Darrel G. McHargue

Darrel McHargue rode his first winner in 1972 at Arlington Park and quickly ascended to the top of his profession. By the end of the decade, he had set records, won prestigious awards, and earned the respect of his peers and racing fans for being one of thoroughbred racing’s greatest riders.

Darrel McHargue in the paddock, October 1985 (Keeneland Library Thoroughbred Times Collection)



Sept. 22, 1954, Oklahoma City, Oklahoma







Racing Record


Win %


Darrel McHargue rode his first winner in 1972 at Arlington Park and quickly ascended to the top of his profession. By the end of the decade, he had set records, won prestigious awards, and earned the respect of his peers and racing fans for being one of thoroughbred racing’s greatest riders.

McHargue, however, didn’t have the longevity in the irons many of the top riders from his era enjoyed. Successful into the mid-1980s, McHargue retired in 1988 after a career of 17 years. With the exception of Steve Cauthen, who rode from 1976 through 1992, all of the other Hall of Fame jockeys who began their careers in the 1970s — Jerry Bailey, Russell Baze, Pat Day, Chris McCarron, Randy Romero, and Gary Stevens — each rode for more than a quarter-century. But what McHargue lacked in career length he more than made up for with an exceptional volume of elite accomplishments.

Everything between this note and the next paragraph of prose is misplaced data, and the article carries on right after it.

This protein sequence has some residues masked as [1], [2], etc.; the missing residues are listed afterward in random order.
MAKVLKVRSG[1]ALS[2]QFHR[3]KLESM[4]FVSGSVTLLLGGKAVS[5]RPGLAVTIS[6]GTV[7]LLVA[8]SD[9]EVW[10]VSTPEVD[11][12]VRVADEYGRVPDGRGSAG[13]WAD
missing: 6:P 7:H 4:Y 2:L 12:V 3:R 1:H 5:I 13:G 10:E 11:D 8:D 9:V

Those accomplishments finally landed McHargue a spot among the all-time greats with his election to the Hall of Fame in 2020, more than 30 years after he retired, and he was officially enshrined alongside the class of 2021.

“I certainly didn’t expect it,” McHargue said of his election to the Hall by the National Museum of Racing’s Historic Review Committee. “It’s a phenomenal honor and really surreal when you think about who else is in there.”

A native of Oklahoma City, Oklahoma, McHargue won 2,553 races with purse earnings of $39,609,526. In 1978, he won both the Eclipse Award for Outstanding Jockey and the George Woolf Memorial Jockey Award. That year, McHargue set a North American earnings record of $6,188,353, breaking the previous mark set by Cauthen in 1977. McHargue topped all riders with 37 stakes wins in that Eclipse year and finished second nationally with 375 wins. 

At that point, McHargue was already established as a star. In 1974, he won a career-best 405 races, ranking second in all of North America (behind McCarron, who set a new record that year with 546 wins). In 1974, McHargue began a six-year streak of ranking in top 10 nationally in annual earnings. In 1975, he won a Triple Crown race with a victory in the Preakness Stakes aboard Master Derby.

“Sometimes you’re just born under a lucky star and things go your way,” McHargue said. “Everything that was out there, if I wanted it, it came my way. Reality hit later on, but at that period of my life, it was just one thing after another.”